05 April 2014

Conference: Open source for startups

My first self-motivated decision to be a part of the larger software community by attending a software conference today at IIM-B:

It was an interesting conference with a panel discussion : Doing Business With Open Source

Panel members
• Prof. Rahul De – Hewlett-Packard Chair Professor @ IIMB (Moderator)
• Ms. Mishi Choudhary, Legal Director @ New York based Software Freedom Law Center
• Mr. Charudath Doddanakatte, Co-Founder & CTO of MyCloudPortal
• Mr. Abinash Saikia,   Co-Founder, EnCloudEn
• Mr. Abhas Abhinav, Founder & CEO of DeepRoot Linux
• Mr. Rohan Joshi, Founder, WokenSoft

 An intro by prof.De and Ms.Mischi touched upon how the non-proprietary FOSS final product has no price signalling capability in the market (price being an indicator of quality) and how it affects the adoption rates of FOSS. About how to face competition in the market while using FOSS, especially since seeing it as a reusable repository of code isn't reliable because of the general lack of documentation and the high rate of disruption that the IT industry is bringing (books, and the old music industry disappearing at a high rate being one example).

The talk randomly encompassed points like
  • Warranties of performance of FOSS
  • What if the code that you're borrowing goes under
  • When to upstream code to contribute back to the community
  • Which license is best for reuse

Contributing to Open Source
Both Prof. De and the other panelists spoke of how the community benefits and improves, when we give back to it. Many people download free softwares, but rarely contribute back to it. The practice of contributing back has to be encouraged.

Is GPL bad?
Some panelists referred to the GPL with adjectives like 'plague', 'viral' and a 'cancer'. Indicating how whatever the GPL touches, becomes GPL too. Indeed, people seem to take a dislike to being forced to expose their code as open source :-) During the question-answer session that followed, I tried giving it a different perspective, that the GPL was more like the Midas touch, where whatever it touches becomes gold. Free software really could be considered the equivalent of gold. It's the hard-work of a lot of people, intellectual contribution and time that's being put into it.

Malicious code in free software
Ms. Mishi (she gives free legal service to Debian, OpenSSL etc.) tried encouraging people to make their softwares GPL, as you're giving back to the community, saying that you'd be able to use even the competitors code. Mr.Abhas adding to that, saying then, the competition will no longer be about the code, but about the services provided. I asked the panel about the issue of trust in such a scenario, where malicious code could also be part of open source software and there's no real way to verify it even if you have the code with you. Mr. Abhas rightly said it would depend on the reputation of the source of software, and on asking the lawyer among the panelists, Ms.Mishi replied, saying that what a lawyer would ask you in such a situation is, "you got something for free and you got screwed?", well there's nothing you can legally do in such a situation; but apparently banks like Goldman Sachs also use open source software.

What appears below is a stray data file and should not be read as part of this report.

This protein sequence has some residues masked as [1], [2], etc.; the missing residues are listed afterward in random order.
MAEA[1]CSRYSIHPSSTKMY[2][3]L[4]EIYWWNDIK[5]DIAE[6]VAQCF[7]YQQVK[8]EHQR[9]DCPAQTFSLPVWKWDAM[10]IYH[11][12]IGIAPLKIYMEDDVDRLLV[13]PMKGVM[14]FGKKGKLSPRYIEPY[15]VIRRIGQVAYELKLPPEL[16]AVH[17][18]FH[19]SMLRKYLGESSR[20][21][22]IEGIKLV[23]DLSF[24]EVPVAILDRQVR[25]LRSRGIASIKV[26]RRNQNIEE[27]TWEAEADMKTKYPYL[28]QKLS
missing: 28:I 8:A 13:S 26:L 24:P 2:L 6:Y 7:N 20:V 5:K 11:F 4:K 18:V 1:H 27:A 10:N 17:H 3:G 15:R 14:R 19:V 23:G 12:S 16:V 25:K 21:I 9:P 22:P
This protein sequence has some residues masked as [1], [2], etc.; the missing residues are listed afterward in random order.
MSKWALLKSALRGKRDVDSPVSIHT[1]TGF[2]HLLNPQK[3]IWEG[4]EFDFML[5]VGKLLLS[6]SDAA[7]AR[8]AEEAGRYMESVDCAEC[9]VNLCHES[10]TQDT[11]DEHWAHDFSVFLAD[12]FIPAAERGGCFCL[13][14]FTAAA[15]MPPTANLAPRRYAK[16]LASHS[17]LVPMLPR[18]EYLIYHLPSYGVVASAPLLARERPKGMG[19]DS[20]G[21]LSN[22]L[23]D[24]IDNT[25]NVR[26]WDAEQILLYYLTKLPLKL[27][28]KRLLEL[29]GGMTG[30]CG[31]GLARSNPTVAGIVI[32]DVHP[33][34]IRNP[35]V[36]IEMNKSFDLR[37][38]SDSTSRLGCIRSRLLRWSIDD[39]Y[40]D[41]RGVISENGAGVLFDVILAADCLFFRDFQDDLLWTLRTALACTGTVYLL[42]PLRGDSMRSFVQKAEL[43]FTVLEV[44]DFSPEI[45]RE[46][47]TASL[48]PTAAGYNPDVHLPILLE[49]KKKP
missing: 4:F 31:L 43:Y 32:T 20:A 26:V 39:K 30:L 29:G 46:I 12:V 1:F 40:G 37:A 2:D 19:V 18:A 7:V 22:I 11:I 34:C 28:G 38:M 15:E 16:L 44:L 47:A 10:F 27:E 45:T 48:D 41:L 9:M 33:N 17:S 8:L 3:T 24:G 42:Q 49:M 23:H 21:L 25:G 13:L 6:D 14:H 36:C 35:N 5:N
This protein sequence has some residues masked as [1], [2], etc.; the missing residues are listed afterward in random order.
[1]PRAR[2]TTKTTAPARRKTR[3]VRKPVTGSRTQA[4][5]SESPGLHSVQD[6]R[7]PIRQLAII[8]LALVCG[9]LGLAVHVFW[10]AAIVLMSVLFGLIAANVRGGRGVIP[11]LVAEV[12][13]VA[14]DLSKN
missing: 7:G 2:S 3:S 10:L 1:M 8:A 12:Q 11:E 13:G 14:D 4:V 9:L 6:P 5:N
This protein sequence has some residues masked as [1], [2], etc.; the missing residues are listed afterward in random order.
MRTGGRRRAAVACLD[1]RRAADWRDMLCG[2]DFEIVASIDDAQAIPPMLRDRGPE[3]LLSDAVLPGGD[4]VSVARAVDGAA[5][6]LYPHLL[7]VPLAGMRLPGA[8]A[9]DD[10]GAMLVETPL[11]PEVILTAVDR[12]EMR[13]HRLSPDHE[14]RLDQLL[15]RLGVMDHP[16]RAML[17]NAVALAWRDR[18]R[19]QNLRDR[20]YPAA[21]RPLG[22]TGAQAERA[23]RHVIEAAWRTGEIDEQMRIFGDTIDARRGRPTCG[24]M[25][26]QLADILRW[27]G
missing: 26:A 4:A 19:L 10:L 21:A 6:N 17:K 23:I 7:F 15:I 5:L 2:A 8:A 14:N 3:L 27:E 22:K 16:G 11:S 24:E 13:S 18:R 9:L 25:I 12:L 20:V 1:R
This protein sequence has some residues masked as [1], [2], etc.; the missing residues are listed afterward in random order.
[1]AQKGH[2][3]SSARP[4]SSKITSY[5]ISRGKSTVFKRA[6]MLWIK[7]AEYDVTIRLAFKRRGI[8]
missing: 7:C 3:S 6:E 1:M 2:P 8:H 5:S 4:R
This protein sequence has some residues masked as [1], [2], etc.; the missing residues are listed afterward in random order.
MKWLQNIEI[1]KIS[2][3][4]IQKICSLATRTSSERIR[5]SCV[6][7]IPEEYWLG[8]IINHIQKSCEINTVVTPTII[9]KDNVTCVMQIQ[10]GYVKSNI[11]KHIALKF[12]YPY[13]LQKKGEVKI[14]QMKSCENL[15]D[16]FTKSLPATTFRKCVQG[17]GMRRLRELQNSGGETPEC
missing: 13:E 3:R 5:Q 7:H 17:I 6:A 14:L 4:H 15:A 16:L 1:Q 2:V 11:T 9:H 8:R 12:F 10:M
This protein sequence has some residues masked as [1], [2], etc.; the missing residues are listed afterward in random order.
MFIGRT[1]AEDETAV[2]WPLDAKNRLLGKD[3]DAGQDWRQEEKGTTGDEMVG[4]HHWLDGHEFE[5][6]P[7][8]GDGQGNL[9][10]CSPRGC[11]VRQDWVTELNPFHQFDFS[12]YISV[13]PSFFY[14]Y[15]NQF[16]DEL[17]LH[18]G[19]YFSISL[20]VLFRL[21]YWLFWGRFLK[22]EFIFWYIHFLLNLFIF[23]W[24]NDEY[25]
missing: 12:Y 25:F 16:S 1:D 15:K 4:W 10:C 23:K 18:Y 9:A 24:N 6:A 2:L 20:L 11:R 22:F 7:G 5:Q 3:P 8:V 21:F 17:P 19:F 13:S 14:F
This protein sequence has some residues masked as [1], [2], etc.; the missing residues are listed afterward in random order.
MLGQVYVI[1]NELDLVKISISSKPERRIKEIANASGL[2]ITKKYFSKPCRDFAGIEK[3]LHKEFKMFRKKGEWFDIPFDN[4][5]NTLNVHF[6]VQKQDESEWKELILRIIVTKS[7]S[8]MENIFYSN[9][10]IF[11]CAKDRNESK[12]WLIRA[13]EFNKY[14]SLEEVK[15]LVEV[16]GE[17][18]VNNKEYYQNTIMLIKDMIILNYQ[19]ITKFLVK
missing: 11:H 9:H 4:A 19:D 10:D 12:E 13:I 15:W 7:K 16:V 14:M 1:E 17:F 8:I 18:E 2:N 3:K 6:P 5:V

Did you know that software which does not having any licensing is implicitly protected by the copyright law? One example being Qmail.

Helping hands
So how do people who write free software make money? Something I was surprised to learn, was that the people at the Apache software foundation made their money via day jobs and by teaching people about the free softwares they created. Apparently, groups like the Open Invention Network and the Software Freedom Law Center etc. provide a helping hand to entrepreneurs for legal issues that arise while using FOSS. They help with knowing which legal notices to ignore and which to escalate, especially because for a startup, it's necessary for them to focus on the product in order to grow and survive in the market, rather than spend time fighting legal battles. We were also introduced to a term called "defensive suspension". The free software people are just as savvy about intellectual property rights as companies creating proprietary software. They have lawyers (paid) to help them. The GPL violation foundation and the Software Freedom Conservancy also come to the help of entrepreneurs.

Patenting software
Long back when a senior person I know was encouraging people to apply for patents. I had done some of my own research to end up find out that India doesn't allow software patents. The same was mentioned in the conference. One person in the audience deferred by saying that patents are allowed for embedded software, to which Ms.Mishi replied that only an embedded device can be patented; the software itself won't be. *sigh* wish India would encourage patenting too. At least the Kerala government had taken a good step forward in wanting to be a nodal agency for FOSS.

The conference was also a nice way of networking with some interesting people who introduced me to sysplay, the computer club, linux trainings, sogo and deeprootlinux. There was also a cryptography wiz enthusiastically taking pics of everyone, for 'documentary evidence' as he called it. Weird.

I'd encourage more people to participate in such conferences and discussions (more than 200 people had been part of this conference). It's a very good way to expand your knowledge and meet enthusiastic people in the field.

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